This means a third party can file for a revocation of a trade mark for non-use, which is essentially what Supermac’s did. Their argument was based on the fact that McDonald’s had not used ‘Big Mac’ in relation to chicken sandwiches or foods prepared from poultry products, for which the mark was also registered in.  

McDonald’s tried to defend its ‘Big Mac’ mark citing its use of the mark for meat products besides beef burgers, but it wasn’t enough to persuade the judges. They failed to gather significant evidence of sales volume or length of usage. The mark hadn’t been used properly, so consequently they lost exclusive right of use. 

The initial ruling was to lose all meat products, including beef, but on appeal McDonald's was able to win back exclusive use of the mark in relation to beef products (which is what we know it’s famous for, after all). 

This opens an opportunity for Supermac’s and other food outlets to use similar ‘Mac’ like names, in other meat and fish products, so long as it doesn’t trade off the name and reputation of the ‘Big Mac’.  

The second lesson here is make sure you use your mark, otherwise it risks being challenged. 

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Trade marks; prove you’re using them 

This case emphasises another lesson for all business owners, keep good records. In the case of McDonald’s, they weren’t able to prove adequate usage. This is more significant a loss, given its size and enormous resources to fight legal battles. There’ll no doubt be important lessons learned for them, but these apply to any business.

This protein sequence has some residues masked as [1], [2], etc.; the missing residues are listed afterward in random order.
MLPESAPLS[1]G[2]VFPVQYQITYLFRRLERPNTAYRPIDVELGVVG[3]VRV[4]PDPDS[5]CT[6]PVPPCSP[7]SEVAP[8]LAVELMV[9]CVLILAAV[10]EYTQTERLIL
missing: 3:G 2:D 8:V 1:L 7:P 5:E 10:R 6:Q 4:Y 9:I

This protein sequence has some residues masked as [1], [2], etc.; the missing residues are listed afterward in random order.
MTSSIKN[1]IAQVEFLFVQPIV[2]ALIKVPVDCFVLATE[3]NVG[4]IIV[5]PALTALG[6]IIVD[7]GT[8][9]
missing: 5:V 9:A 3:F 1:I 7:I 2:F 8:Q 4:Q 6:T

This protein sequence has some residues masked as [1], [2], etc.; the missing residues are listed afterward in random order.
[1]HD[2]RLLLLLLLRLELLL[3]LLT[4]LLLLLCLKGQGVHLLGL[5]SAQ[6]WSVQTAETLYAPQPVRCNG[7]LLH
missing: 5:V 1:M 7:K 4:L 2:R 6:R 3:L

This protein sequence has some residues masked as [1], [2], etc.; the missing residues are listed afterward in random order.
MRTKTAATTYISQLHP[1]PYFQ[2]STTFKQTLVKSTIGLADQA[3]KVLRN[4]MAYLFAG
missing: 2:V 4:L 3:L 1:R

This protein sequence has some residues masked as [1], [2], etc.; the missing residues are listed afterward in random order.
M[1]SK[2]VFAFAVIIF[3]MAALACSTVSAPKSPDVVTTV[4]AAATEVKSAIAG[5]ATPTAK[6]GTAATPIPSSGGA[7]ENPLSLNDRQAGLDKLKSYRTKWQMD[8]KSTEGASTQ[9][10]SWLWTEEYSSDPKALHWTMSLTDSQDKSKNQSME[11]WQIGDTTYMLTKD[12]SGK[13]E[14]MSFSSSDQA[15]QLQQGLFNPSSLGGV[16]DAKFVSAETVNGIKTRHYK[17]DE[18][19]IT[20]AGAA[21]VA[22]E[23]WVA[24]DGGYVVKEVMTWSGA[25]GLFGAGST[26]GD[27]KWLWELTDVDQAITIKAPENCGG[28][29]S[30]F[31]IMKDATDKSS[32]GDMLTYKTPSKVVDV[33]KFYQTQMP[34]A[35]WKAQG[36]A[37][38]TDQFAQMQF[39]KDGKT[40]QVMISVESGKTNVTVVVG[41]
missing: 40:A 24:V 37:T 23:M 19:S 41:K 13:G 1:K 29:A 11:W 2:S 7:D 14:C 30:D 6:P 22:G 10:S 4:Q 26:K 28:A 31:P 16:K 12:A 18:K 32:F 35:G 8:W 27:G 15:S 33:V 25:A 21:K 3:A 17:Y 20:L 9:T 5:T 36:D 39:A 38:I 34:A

So, keep records of where your mark is used in marketing and advertising campaigns and where products or services might be listed. Ensure you have evidence of sales, as this can be an important figure if you need to fight for damages to reputation if someone infringes your mark, or in the case of McDonald's if you need to defend it against a revocation challenge. 

Your value is your brand 

What’s in a name?  

Everything. Many of us have grown up with the ‘Big Mac’ brand and some of us may even consume the product. That’s why trade marks are so important for any business large or small. It’s the identifying mark that distinguishes your product or service from everyone else. As this case study shows, intellectual property law is there to ensure as best a level playing field as possible. 

Your trade mark is a vital asset that you need to prove you’re the owner of.  

It doesn’t matter whether you’re a brewer, barber or in the burger business, what you’re famous for will always be your brand. Supermac's have always known this, and McDonald's have just been reminded of it. Your trade mark is the key to keeping that way. 

The British Library's Business & IP Centre runs a regular programme of intellectual property webinars and workshops that include trade marks. You can view the latest listing of upcoming events here